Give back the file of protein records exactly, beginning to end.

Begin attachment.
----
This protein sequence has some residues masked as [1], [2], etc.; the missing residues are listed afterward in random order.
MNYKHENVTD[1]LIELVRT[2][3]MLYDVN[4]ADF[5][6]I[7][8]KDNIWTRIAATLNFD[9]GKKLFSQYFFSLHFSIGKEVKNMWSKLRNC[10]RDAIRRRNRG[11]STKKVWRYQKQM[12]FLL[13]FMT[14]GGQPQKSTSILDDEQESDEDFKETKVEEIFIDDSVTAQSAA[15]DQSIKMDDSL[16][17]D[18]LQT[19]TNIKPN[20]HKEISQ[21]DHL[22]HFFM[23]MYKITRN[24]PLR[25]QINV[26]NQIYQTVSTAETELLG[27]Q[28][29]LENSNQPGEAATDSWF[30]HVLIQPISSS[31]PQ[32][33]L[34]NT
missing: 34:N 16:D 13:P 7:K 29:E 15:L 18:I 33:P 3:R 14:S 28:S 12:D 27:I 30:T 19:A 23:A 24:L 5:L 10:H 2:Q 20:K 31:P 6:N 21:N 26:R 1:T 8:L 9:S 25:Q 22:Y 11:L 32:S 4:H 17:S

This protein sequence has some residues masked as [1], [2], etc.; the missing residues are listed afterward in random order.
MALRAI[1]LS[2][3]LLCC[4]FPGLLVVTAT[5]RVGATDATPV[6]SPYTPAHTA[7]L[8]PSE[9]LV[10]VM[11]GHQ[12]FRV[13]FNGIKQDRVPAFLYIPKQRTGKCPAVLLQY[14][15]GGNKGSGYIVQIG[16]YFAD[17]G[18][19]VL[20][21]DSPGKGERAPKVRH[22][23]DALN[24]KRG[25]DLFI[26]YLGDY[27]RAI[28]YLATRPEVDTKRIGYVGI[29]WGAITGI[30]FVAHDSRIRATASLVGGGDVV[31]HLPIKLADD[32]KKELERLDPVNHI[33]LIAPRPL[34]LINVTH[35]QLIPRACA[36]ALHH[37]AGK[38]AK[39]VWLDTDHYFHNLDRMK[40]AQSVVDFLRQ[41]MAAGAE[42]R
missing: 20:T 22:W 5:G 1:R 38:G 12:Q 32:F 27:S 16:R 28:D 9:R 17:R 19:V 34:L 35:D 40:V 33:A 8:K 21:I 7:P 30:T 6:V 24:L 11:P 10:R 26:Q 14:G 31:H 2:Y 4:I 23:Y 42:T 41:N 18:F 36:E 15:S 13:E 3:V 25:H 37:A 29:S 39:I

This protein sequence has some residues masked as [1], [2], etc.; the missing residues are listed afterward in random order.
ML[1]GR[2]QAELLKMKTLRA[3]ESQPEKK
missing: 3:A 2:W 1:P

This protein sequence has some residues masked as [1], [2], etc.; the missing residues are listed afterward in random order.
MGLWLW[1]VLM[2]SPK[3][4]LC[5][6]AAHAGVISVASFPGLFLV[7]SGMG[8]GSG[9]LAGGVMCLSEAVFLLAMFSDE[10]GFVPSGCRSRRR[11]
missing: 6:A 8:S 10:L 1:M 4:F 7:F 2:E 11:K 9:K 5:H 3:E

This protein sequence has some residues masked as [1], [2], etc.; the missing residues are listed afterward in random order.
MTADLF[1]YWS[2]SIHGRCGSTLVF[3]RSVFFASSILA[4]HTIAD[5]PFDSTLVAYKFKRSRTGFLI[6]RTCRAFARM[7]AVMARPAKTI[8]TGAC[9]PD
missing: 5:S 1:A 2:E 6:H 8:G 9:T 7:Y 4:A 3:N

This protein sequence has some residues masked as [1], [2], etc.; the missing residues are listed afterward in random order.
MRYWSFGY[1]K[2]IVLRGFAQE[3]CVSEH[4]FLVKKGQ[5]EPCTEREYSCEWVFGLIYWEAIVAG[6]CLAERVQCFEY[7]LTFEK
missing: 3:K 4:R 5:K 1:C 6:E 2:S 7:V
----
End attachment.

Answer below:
This protein sequence has some residues masked as [1], [2], etc.; the missing residues are listed afterward in random order.
MNYKHENVTD[1]LIELVRT[2][3]MLYDVN[4]ADF[5][6]I[7][8]KDNIWTRIAATLNFD[9]GKKLFSQYFFSLHFSIGKEVKNMWSKLRNC[10]RDAIRRRNRG[11]STKKVWRYQKQM[12]FLL[13]FMT[14]GGQPQKSTSILDDEQESDEDFKETKVEEIFIDDSVTAQSAA[15]DQSIKMDDSL[16][17]D[18]LQT[19]TNIKPN[20]HKEISQ[21]DHL[22]HFFM[23]MYKITRN[24]PLR[25]QINV[26]NQIYQTVSTAETELLG[27]Q[28][29]LENSNQPGEAATDSWF[30]HVLIQPISSS[31]PQ[32][33]L[34]NT
missing: 34:N 16:D 13:P 7:K 29:E 15:L 18:I 33:P 3:R 14:S 28:S 12:D 27:I 30:T 19:A 23:A 24:L 5:L 10:H 2:Q 20:K 31:P 6:N 21:N 26:R 1:T 8:L 9:S 25:Q 22:Y 11:L 32:S 4:H 17:S

This protein sequence has some residues masked as [1], [2], etc.; the missing residues are listed afterward in random order.
MALRAI[1]LS[2][3]LLCC[4]FPGLLVVTAT[5]RVGATDATPV[6]SPYTPAHTA[7]L[8]PSE[9]LV[10]VM[11]GHQ[12]FRV[13]FNGIKQDRVPAFLYIPKQRTGKCPAVLLQY[14][15]GGNKGSGYIVQIG[16]YFAD[17]G[18][19]VL[20][21]DSPGKGERAPKVRH[22][23]DALN[24]KRG[25]DLFI[26]YLGDY[27]RAI[28]YLATRPEVDTKRIGYVGI[29]WGAITGI[30]FVAHDSRIRATASLVGGGDVV[31]HLPIKLADD[32]KKELERLDPVNHI[33]LIAPRPL[34]LINVTH[35]QLIPRACA[36]ALHH[37]AGK[38]AK[39]VWLDTDHYFHNLDRMK[40]AQSVVDFLRQ[41]MAAGAE[42]R
missing: 20:T 22:W 5:G 1:R 38:G 12:Q 32:F 27:S 16:R 28:D 9:R 17:R 19:V 34:L 35:D 40:V 33:A 8:K 21:I 7:P 30:T 6:V 24:L 11:P 10:R 26:Q 14:G 31:H 2:Y 4:I 23:Y 42:T 41:N 18:F 36:E 15:S 13:E 3:V 25:H 37:A 29:S 39:I

This protein sequence has some residues masked as [1], [2], etc.; the missing residues are listed afterward in random order.
ML[1]GR[2]QAELLKMKTLRA[3]ESQPEKK
missing: 3:A 2:W 1:P

This protein sequence has some residues masked as [1], [2], etc.; the missing residues are listed afterward in random order.
MGLWLW[1]VLM[2]SPK[3][4]LC[5][6]AAHAGVISVASFPGLFLV[7]SGMG[8]GSG[9]LAGGVMCLSEAVFLLAMFSDE[10]GFVPSGCRSRRR[11]
missing: 6:A 8:S 10:L 1:M 4:F 7:F 2:E 11:K 9:K 5:H 3:E

This protein sequence has some residues masked as [1], [2], etc.; the missing residues are listed afterward in random order.
MTADLF[1]YWS[2]SIHGRCGSTLVF[3]RSVFFASSILA[4]HTIAD[5]PFDSTLVAYKFKRSRTGFLI[6]RTCRAFARM[7]AVMARPAKTI[8]TGAC[9]PD
missing: 5:S 1:A 2:E 6:H 8:G 9:T 7:Y 4:A 3:N

This protein sequence has some residues masked as [1], [2], etc.; the missing residues are listed afterward in random order.
MRYWSFGY[1]K[2]IVLRGFAQE[3]CVSEH[4]FLVKKGQ[5]EPCTEREYSCEWVFGLIYWEAIVAG[6]CLAERVQCFEY[7]LTFEK
missing: 3:K 4:R 5:K 1:C 6:E 2:S 7:V